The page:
32.8% from the field. Honestly, I should just end this article there and move on.
The UCLA Bruins held Stanford to 59 points on 18-50 shooting (36%), including 6-20 from deep. This is a Stanford team that has averaged over 80 points on the season and is coming off a 100-point effort against Arizona just this past Sunday. By all accounts, that should have been enough to get the Bruins a victory.
But as has become painfully obvious throughout this season, this UCLA team has some real problems when it comes to offense. Specifically, they are just not good enough at shooting to win games, as the Bruins shot 32.8% from the field (19-58) and only hit a measly 3 of their 13 three-point attempts - with two coming in the final 30 seconds thanks to Sebastian Mack - en route to a 59-53 loss. This isn’t a case where Stanford has a really good defense - the Cardinal have an adjusted defense ranked 76th according to KenPom, which is not bad but not exactly great - but UCLA just lacks any sort of consistent outside shooting, which makes the offense one-dimensional and makes it much easier to defend them.
I think at this point it is pretty clear that the roster construction for this particular squad is flawed. Specifically, there is a real lack of shooting across the board. To be sure, there is talent here, but too many of the players involved are slashers like Mack who are at their best going downhill at the basket. The Bruins lack a true knockdown shooter, instead relying on unreliable options who are either misevaluations or practice performers. I’m talking guys like Lazar Stefanovic, who has spent all season looking like a guy who should not be playing 10+ minutes a game, let alone the 30+ he is routinely playing, but the options behind him are even worse so he’s stuck playing a role he does not fit. Stefanovic ended with four points on 2-7 shooting and was routinely hunted on defense. A similar thing is happening with Dylan Andrews, who can be a serviceable point guard in time but saw little developmental time last year and is now leading to an up-and-down sophomore season. Andrews had a terrible outing here, only scoring four points on 2-13 shooting and had four turnovers to only two assists, and for as good as I thought he played on the Oregon trip, this was a huge step backward. Jan Vide got the most run he’s had in a month, but his 1-6 outing did not inspire much confidence despite what people say he does in practice.
The story about coach Mick Cronin before he arrived at UCLA was that he was a coach who did not develop offense and focused on defense over everything else. That narrative took a huge hit the past few years as Cronin guided the Bruins to a Final Four and two Sweet Sixteen berths while executing on a highly efficient offense, but the naysayers are starting to get loud again. While there is a chance this statement ages poorly, I feel good at the moment in saying that the roster construction this year was missed in pretty clear ways, especially in what skills were prioritized and how recruiting effort and NIL money were distributed. To be clear, some of this is not Cronin’s fault: despite all of the pomp and circumstance thrown about at tonight’s game regarding the Men of Westwood, the UCLA administration has never truly gotten behind any NIL collective and has actively hampered efforts to raise funds in that regard, leaving UCLA behind the eight-ball compared to other programs. But we can’t let Cronin off the hook with how his staff approached roster construction, with way too many developmental guys and not enough shooting threats that could play immediately.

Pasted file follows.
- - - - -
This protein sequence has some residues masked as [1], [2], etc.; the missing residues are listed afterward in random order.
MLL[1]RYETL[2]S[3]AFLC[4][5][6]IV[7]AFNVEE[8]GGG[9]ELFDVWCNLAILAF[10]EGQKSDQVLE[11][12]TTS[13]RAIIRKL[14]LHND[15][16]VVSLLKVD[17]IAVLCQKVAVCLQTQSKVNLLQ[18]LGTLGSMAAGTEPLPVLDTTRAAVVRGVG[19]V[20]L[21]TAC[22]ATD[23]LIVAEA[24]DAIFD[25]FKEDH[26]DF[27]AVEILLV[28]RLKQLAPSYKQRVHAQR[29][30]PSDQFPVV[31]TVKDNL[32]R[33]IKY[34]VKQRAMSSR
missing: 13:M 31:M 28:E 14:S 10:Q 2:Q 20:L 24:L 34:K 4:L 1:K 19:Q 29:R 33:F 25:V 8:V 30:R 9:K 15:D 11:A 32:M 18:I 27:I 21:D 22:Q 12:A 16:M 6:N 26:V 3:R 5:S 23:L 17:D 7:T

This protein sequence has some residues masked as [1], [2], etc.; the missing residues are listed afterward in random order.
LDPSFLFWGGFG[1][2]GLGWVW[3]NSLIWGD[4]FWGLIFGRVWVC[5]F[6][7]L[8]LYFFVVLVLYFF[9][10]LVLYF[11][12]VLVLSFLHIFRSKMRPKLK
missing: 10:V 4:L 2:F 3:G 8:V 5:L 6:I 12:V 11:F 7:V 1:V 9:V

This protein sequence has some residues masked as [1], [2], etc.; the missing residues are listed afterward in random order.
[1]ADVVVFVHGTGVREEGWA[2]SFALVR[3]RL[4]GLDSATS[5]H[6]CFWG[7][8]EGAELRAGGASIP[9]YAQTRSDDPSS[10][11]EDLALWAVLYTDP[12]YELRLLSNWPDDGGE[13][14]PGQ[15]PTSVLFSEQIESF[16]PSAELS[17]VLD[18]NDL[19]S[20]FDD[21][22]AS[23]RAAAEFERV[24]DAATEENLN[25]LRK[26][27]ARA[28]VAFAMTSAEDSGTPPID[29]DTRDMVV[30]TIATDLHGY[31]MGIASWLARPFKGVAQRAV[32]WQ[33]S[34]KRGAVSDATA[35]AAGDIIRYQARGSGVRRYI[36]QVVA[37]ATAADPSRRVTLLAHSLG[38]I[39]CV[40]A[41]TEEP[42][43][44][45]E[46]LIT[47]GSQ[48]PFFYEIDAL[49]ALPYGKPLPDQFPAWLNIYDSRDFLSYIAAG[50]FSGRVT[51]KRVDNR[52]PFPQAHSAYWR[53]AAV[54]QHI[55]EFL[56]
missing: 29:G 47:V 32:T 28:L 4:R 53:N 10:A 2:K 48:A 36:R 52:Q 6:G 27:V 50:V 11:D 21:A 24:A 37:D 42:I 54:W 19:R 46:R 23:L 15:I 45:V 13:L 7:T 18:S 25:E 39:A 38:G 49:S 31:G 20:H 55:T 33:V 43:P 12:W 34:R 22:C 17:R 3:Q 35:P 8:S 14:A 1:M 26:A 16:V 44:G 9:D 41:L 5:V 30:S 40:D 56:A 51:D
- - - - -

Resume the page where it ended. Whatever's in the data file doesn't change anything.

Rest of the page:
If you’re looking for things to build on, start with the interior, specifically the play of Adem Bona and Berke Buyuktuncel. Bona is truly figuring things out now that we’re in Pac-12 play, and he was by far UCLA’s best player on both ends in this game. There’s a case to be made that UCLA is not getting the ball to him enough on offense considering their shooting woes, though I’m not sure that’s the case. As-is, I think Bona is maxed out as far as what he can give this team, as he’s still not at a point where he can completely take over a game on offense without a shooting threat to keep opposing defenses honest and not immediately throwing multiple defenders at him. Buyuktuncel, meanwhile, continues to improve as an offensive player, looking more and more comfortable with the college game. I think if he can do a better job of limiting his fouls similar to what Bona has learned to do in recent weeks, you’d have a good frontcourt that can at least get some things done on both ends of the court. Sebastian Mack, similarly, would be a very good offensive piece with some shooters surrounding him, as his ability to get into the paint and either finish or draw contact is UCLA’s best offensive plan of attack at the moment. His defense is still a work-in-progress, but that’s to be expected from a freshman.
At this point, I think it is fair to consider the season to be over pending a wild turnaround by the UCLA offense. In that vein, we need to look toward what, if any, developments take place this season with the roster in place, and what, if any, changes Cronin makes with his approach to roster construction going forward.
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Thank you for writing what I’m sure was a difficult article. Appreciate your honesty.